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I REMEMBER, I REMEMBER.

I REMEMBER, I remember
The house where I was born,
The little window where the sun.
Came peeping in at morn;
He never came a wink too soon,
Nor brought too long a day,
But now I often wish the night
Had borne my breath away !

I remember, I remember
The roses red and white,
The violets, and the lily-cups,
Those flowers made of light !
The lilacs where the robin built,
And where my brother set
The laburnum on his birth-day, -
The tree is living yet!

I remember, I remember
Where I was used to swing,
And thought the air must rush as fresh
To swallows on the wing;
My spirit flew in feathers then,
That is so heavy now,
And summer pools could hardly cool
The fever on my brow !

Y remember, I remember
The fir-trees dark and high ;
I used to think their slender tops
Were close against the sky:

It was a childish ignorance,
But now 'tis little joy
To know I’m further off from heaven
Than when I was a boy.

~~~~-------------o-o---------------->

BALLAD.

SIGH on, sad heart, for Love's eclipse
And Beauty's fairest queen,
Though 'tis not for my peasant lips
To soil her name between :
A king might lay his sceptre down,
But I am poor and nought,
The brow should wear a golden crown
That wears her in its thought.

The diamonds glancing in her hair,
Whose sudden beams surprise,
Might bid such humble hopes beware
The glancing of her eyes;
Yet looking once, I looked too long,
And if my love is sin,
Death follows on the heels of wrong,
And kills the crime within.

Her dress seemed wove of lily leaves,
It was so pure and fine,
O lofty wears, and lowly weaves,
But hoddan gray is mine;
And homely hose must step apart,
Where gartered princes stand,
But may he wear my love at heart
That wins her lily hand

Alas ! there's far from russet frieze
To silks and satin gowns, -
But I doubt if God made like degrees
In courtly hearts and clowns.
My father wronged a maiden's mirth,
And brought her cheeks to blame,
And all that's lordly of my birth
Is my reproach and shame!

'Tis vain to weep, —’tis vain to sigh,
'Tis vain this idle speech,
For where her happy pearls do lie
My tears may never reach ;
Yet when I'm gone, e'en lofty pride
May say of what has been,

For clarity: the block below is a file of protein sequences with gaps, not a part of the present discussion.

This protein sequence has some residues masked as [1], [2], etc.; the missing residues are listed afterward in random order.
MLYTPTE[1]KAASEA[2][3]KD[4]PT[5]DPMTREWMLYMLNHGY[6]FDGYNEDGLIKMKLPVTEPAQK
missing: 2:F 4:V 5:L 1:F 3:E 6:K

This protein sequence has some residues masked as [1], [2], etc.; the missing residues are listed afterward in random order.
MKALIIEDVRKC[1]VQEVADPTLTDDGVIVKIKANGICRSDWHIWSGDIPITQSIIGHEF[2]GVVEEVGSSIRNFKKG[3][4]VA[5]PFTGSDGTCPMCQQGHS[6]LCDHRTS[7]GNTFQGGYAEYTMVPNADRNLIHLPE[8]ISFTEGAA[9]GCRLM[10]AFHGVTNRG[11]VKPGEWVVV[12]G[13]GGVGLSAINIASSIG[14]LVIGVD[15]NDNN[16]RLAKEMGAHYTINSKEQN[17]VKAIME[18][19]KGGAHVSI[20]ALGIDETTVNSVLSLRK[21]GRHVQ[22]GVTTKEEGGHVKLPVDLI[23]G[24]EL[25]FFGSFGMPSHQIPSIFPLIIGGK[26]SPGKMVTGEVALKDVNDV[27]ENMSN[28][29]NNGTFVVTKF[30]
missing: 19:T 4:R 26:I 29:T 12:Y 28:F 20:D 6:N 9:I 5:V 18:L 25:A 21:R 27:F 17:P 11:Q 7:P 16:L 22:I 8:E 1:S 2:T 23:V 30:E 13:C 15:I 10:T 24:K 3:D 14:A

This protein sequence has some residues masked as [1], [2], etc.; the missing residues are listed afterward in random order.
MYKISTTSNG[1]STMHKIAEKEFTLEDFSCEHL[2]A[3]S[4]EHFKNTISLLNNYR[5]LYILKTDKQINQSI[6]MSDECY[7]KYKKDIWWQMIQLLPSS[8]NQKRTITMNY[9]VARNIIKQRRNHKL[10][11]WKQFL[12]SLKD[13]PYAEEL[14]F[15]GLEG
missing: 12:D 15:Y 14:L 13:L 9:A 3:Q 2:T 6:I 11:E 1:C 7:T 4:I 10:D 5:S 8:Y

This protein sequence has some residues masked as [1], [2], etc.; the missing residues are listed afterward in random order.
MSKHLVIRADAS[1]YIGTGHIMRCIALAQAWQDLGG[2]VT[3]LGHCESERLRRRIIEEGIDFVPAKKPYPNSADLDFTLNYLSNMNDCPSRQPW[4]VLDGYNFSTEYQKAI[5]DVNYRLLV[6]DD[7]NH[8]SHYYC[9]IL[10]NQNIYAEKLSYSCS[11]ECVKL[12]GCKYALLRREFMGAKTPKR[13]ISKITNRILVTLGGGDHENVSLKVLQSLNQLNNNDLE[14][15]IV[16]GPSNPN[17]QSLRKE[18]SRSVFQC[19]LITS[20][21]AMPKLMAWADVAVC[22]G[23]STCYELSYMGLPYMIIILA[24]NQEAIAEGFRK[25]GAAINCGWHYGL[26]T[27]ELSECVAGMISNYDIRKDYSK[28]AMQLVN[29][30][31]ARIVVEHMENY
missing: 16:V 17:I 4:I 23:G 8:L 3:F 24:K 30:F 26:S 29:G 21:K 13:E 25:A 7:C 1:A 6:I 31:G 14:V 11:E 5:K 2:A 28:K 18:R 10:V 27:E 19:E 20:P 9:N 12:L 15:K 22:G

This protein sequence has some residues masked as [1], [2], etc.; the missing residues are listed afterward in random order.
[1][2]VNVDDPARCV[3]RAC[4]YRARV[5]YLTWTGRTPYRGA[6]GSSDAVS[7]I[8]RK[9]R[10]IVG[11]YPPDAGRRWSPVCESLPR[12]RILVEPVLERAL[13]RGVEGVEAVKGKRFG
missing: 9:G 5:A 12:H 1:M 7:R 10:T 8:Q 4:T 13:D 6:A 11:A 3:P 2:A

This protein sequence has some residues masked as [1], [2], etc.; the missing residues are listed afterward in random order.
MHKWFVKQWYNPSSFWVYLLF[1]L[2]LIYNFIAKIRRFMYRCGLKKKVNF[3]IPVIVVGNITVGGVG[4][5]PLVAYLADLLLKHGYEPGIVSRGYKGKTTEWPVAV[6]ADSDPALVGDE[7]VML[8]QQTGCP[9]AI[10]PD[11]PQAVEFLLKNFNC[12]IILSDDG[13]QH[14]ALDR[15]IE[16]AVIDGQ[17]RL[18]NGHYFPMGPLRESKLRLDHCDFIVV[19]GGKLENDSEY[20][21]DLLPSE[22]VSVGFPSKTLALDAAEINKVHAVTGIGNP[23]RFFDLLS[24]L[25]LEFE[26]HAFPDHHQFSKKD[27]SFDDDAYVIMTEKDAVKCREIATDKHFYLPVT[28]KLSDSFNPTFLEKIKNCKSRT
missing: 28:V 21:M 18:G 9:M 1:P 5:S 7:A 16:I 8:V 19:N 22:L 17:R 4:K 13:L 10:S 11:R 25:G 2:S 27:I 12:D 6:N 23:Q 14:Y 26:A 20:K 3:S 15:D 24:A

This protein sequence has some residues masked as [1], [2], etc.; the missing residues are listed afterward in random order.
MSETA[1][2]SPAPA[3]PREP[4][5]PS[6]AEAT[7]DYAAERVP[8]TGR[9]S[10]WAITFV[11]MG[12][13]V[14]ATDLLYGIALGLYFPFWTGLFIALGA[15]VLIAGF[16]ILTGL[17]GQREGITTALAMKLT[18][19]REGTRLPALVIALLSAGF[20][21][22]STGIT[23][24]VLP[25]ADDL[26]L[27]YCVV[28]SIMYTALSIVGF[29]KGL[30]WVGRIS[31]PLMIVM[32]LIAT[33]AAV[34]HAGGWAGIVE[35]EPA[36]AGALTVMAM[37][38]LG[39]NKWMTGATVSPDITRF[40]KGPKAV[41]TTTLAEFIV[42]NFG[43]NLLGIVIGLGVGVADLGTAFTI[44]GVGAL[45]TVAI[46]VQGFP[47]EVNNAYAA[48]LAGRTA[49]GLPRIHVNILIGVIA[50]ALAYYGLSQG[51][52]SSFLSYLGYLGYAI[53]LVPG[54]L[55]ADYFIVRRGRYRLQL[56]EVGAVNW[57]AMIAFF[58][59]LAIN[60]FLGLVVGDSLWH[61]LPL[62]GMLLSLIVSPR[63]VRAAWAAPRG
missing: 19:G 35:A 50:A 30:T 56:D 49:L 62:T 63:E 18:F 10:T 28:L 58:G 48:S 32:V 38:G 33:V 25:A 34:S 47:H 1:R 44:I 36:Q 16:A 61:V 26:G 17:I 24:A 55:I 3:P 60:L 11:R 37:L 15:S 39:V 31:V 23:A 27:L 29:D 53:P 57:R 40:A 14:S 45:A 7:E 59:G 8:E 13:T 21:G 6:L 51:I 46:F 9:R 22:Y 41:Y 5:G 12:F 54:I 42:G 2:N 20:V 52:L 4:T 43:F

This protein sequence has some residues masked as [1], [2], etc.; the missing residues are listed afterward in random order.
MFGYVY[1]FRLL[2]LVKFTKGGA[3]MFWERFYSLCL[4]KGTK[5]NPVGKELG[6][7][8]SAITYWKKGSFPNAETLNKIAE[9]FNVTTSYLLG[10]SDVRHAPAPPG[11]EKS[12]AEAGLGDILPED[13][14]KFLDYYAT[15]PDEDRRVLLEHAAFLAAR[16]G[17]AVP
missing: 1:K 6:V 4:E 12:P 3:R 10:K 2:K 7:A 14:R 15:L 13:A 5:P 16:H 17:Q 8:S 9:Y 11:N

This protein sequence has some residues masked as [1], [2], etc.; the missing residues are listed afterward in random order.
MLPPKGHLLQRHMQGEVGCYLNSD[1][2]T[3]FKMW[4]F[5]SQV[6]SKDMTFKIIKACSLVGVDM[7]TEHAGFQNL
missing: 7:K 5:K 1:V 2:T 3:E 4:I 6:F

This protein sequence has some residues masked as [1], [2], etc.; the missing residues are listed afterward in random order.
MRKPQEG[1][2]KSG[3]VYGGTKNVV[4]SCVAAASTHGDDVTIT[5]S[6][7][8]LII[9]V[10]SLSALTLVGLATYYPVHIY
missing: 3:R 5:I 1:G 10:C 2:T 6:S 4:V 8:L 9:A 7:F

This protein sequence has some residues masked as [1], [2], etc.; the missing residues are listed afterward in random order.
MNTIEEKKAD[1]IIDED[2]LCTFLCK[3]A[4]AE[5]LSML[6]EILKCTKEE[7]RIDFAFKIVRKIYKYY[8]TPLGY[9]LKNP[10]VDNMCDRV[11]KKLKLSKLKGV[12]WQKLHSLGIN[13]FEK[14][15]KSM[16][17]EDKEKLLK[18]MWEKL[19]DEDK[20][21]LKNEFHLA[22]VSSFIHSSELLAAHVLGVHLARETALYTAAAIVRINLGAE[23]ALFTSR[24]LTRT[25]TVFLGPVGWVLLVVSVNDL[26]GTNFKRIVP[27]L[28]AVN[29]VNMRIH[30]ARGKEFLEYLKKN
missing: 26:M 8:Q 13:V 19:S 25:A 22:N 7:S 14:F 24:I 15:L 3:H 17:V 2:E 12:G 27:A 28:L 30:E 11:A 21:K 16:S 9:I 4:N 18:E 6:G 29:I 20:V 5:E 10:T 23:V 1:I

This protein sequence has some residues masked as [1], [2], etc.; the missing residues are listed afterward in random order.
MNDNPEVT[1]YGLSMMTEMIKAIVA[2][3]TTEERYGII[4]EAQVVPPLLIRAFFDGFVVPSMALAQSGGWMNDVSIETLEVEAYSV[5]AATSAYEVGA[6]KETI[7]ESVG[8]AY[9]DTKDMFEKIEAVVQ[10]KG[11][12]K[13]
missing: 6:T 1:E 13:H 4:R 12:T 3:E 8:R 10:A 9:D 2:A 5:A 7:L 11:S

His love was nobly born and died,
Though all the rest was mean

My speech is rude, – but speech is weak
Such love as mine to tell,
Yet had I words, I dare not speak,
So, lady, fare thee well;
I will not wish thy better state
Was one of low degree,
But I must weep that partial fate
Made such a churl of me.

THE WATER LADY.

ALAS the moon should ever beam
To show what man should never see!—

I saw a maiden on a stream,
And fair was she 1.

I staid a while, to see her throw
THer tresses back, that all beset
The fair horizon of her brow
With clouds of jet.

I staid a little while to view
Her cheek, that wore in place of red
The bloom of water, tender blue,
Daintily spread,

I staid to watch, a little space,
Her parted lips if she would sing;
The waters closed above her face
With many a ring.

And still I staid a little more ;
Alas! she never comes again
I throw my flowers from the shore,
And watch in vain.

I know my life will fade away,
I know that I must vainly pine;
For I am made of mortal clay,
But she's divine !

TO AN ABSENTEE.

O’ER hill, and dale, and distant sea,
Through all the miles that stretch between,
My thought must fly to rest on thee,
And would, though worlds should intervene.

Nay, thou art now so dear, methinks
The further we are forced apart,

Affection's firm elastic links
But bind the closer round the heart.

For now we sever each from each,
I learn what I have lost in thee;
Alas! that nothing less could teach
How great indeed my love should be

Farewell! I did not know thy worth.: But thou art gone, and now 'tis prized: So angels walked unknown on earth, But when they flew were recognized!

SONG.

THE stars are with the voyager
Wherever he may sail;
The moon is constant to her time;
The sun will never fail;
But follow, follow round the world,
The green earth and the sea;
So love is with the lover's heart,
Wherever he may be.

Wherever he may be, the stars
Must daily lose their light;
The moon will veil her in the shade;
The sun will set at night.
The sun may set, but constant love
Will shine when he's away;
So that dull night is never might,
And day is brighter day.

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